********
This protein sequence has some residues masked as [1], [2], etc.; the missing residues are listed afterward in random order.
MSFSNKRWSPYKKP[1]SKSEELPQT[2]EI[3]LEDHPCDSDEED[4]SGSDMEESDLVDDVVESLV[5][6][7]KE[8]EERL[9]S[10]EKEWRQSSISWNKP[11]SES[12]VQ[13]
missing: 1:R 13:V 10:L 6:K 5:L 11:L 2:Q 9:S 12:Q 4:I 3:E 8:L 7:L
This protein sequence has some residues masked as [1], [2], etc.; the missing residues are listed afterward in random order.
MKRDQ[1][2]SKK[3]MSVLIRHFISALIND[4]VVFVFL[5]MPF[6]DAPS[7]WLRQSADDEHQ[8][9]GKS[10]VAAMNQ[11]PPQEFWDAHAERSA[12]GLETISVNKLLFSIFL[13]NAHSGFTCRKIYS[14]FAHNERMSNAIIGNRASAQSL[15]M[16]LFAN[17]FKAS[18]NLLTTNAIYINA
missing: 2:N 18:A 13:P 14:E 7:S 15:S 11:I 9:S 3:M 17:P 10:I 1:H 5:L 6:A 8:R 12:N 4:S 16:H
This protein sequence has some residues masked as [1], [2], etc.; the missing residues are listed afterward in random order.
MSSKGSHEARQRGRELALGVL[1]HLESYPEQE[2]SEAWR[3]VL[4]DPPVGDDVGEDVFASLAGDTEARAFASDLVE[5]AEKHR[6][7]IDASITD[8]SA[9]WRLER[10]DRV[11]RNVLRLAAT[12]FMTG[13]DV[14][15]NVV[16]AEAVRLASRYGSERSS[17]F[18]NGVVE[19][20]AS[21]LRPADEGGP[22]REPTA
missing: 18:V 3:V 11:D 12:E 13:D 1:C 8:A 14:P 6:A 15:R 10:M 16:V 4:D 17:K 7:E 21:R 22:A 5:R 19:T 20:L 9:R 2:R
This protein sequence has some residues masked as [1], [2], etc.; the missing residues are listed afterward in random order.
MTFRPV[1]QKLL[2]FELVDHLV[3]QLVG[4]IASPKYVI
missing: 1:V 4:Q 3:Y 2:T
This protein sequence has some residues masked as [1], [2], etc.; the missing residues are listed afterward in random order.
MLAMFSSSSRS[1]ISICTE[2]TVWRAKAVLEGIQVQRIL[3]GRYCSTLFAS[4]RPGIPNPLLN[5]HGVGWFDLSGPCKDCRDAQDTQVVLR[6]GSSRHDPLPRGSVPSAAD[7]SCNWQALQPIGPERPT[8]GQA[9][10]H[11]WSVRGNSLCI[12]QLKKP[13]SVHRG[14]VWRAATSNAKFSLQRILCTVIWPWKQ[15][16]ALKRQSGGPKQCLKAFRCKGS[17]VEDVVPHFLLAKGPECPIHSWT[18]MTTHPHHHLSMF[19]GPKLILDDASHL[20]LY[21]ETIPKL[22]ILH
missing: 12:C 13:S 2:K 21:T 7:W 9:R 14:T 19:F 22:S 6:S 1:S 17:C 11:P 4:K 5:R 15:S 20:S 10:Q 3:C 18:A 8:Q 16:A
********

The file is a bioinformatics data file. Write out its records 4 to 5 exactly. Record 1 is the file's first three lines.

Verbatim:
This protein sequence has some residues masked as [1], [2], etc.; the missing residues are listed afterward in random order.
MTFRPV[1]QKLL[2]FELVDHLV[3]QLVG[4]IASPKYVI
missing: 1:V 4:Q 3:Y 2:T
This protein sequence has some residues masked as [1], [2], etc.; the missing residues are listed afterward in random order.
MLAMFSSSSRS[1]ISICTE[2]TVWRAKAVLEGIQVQRIL[3]GRYCSTLFAS[4]RPGIPNPLLN[5]HGVGWFDLSGPCKDCRDAQDTQVVLR[6]GSSRHDPLPRGSVPSAAD[7]SCNWQALQPIGPERPT[8]GQA[9][10]H[11]WSVRGNSLCI[12]QLKKP[13]SVHRG[14]VWRAATSNAKFSLQRILCTVIWPWKQ[15][16]ALKRQSGGPKQCLKAFRCKGS[17]VEDVVPHFLLAKGPECPIHSWT[18]MTTHPHHHLSMF[19]GPKLILDDASHL[20]LY[21]ETIPKL[22]ILH
missing: 12:C 13:S 2:K 21:T 7:W 9:R 14:T 19:F 22:S 6:S 1:S 17:C 11:P 4:K 5:R 15:S 20:S 10:Q 3:C 18:A 8:Q 16:A